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Center of the American Experiment policy fellow Catrin Wigfall talks about critical race theory in schools during the organization’s “Raise Our Standards” tour stop Wednesday at the Country Inn and Suites.

A conservative group came to Mankato claiming proposed changes to state standards for social studies education would stop teaching about wars and instead implant liberal views on race and equity.

Local educators and a state education official say the group’s claims are misleading or simply false.

The Center of the American Experiment is holding presentations across the state pledging to help parents “push back” against the “woke movement” and the “politicizing of our schools.” A stop Wednesday morning in Mankato was attended by about 80 people.

The Minnesota-based think tank accuses schools of indoctrinating children.

“Under the guise of educational equity, we see this movement turning our classrooms into ideological battlegrounds and threatening the excellence of our children’s education,” American Experiment education policy fellow Catrin Wigfall told the Mankato attendees.

Wigfall argued schools need to refocus their attention on essential subjects.

“We won’t have students prepared to be engineers, doctors, nurses, teachers and electricians if they can’t do reading and math,” Wigfall said. “So why are we preparing them to be social justice warriors?”

She referred to the first draft of an update to state social studies teaching standards.

The Minnesota Department of Education is required by law to review and update curriculum standards in each subject every 10 years. Public schools across the state are required to teach the standards.

The Center of the American Experiment is pointing out previous requirements are not yet mentioned in the first draft, including instruction about world wars and the Holocaust.

“We see today’s version of political correctness being inserted at the expense of key events and ideas that shaped our state and nation’s history,” Wigfall said.

But the first draft of potential revisions released for public feedback in December is far from comprehensive, Assistant Education Commissioner Bobbie Burnham told The Free Press. The document contains 22 broad standards and some prospective benchmarks for each of those standards.

The benchmarks are just examples and were not intended to be exhaustive, Burnham said. A second more complete draft will be released later this summer.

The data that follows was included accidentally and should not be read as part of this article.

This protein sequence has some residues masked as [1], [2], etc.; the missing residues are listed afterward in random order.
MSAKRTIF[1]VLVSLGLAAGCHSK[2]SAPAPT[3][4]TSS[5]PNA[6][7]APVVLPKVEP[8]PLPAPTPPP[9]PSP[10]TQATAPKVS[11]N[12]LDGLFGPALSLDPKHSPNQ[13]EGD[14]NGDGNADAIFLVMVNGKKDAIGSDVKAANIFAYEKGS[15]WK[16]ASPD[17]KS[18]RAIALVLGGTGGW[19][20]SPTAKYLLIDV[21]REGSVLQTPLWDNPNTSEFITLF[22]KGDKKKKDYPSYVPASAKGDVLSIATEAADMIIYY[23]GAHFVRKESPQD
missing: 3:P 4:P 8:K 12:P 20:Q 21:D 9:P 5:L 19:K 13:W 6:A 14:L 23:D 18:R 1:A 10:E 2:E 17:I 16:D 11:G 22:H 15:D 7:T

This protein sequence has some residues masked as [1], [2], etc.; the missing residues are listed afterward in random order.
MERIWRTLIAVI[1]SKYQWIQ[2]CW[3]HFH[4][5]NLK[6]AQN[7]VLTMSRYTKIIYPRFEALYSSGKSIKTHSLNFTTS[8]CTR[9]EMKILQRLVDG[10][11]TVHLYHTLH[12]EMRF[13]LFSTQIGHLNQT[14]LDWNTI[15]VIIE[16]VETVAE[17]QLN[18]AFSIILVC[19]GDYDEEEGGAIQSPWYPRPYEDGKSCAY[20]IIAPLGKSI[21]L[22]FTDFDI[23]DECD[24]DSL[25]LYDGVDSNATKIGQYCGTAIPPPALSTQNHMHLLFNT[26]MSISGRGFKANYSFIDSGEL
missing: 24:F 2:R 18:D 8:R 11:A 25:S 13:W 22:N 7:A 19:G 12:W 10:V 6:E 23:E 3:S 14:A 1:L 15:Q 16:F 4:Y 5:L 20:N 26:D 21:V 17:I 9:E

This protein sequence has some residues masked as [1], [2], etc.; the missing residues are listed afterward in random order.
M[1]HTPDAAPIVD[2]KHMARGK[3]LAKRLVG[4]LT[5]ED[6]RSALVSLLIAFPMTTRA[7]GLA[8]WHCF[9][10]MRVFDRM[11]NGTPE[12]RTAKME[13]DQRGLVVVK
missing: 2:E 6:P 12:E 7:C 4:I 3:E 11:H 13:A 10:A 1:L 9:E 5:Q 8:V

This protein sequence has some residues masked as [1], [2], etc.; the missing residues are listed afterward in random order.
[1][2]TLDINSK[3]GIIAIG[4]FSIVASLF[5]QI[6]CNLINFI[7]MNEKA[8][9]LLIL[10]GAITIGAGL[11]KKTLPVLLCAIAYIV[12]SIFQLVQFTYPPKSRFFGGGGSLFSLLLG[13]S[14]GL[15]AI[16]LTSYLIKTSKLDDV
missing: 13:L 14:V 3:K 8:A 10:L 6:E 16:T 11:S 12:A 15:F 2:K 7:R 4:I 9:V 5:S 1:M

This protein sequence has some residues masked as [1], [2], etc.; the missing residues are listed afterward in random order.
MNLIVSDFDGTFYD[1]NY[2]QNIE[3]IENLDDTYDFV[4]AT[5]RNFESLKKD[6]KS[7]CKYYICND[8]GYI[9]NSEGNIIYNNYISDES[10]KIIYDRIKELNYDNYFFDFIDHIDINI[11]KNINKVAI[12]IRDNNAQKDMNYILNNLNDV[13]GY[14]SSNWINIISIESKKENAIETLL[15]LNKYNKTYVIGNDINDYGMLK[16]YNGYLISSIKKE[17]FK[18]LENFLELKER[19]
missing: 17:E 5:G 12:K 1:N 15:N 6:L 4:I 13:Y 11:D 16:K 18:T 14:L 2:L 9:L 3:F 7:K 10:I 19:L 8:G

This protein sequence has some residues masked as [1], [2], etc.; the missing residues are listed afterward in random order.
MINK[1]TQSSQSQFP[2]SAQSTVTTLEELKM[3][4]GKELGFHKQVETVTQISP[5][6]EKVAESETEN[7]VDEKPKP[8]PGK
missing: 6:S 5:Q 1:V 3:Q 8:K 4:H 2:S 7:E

World wars and events of such historical significance absolutely will continue to be taught in public schools, Burnham said. The first draft simply focuses on additions and revisions under consideration, she explained.

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John Hinderaker, president of Center of the American Experiment, answers a question Wednesday in Mankato.

Wigfall and American Experiment President John Hinderaker repeatedly talked about critical race theory — a decades-old academic framework for exploring race and history that has become highly politicized across the country in recent months.

“Critical race theory teaches that the No. 1 most important thing about any person is the color of his skin,” Hinderaker said.

Wigfall likened critical race theory to “race-based Marxism.”

“This is a reformulated version of the Marxist dichotomy of oppressor versus oppressed, class conflict and pitting different groups of people against each other,” she said.

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A full house listens Wednesday to the Center of the American Experiment’s Catrin Wigfall in Mankato.

Two attendees who work in education called the group’s representation of the theory misleading.

Andy Johnson, a faculty member at Minnesota State University’s College of Education, said critical race theory is nothing like Marxism and started in the 1970s, not the 1990s as Wigfall said.

Johnson likened the American Experiment gathering to a “klan rally without the robes.”

East High School social studies teacher Tim Meegan said the central ideas of critical race theory include that race is a social construct, that white privilege exists, and racism is systemic and continues today.

“Critical race theory is not indoctrination, but an opportunity to look at history through another lens, promoting the development of multiple perspectives and a more comprehensive understanding of how we got to where we are,” he said.

Meegan said most social studies teachers already have been working to give their students a broader prospective, and he’s happy the standards are being updated to reflect that.

“Any history teacher who is worth their salt is already teaching that,” Meegan said.

Teachers present multiple viewpoints on historical events but do not present any viewpoint as right or wrong, he said. “Students cultivate their own worldview.”

A second round of public comment on the state standards update will be accepted after the second draft is released, Burnham said. The committee that is updating its standards aims to complete its recommendations by the end of 2021. There will be a few more years of review before the new standards are implemented. 

American Experiment representatives encouraged attendees to provide comment, to run for school board positions and to enroll their children in private schools.

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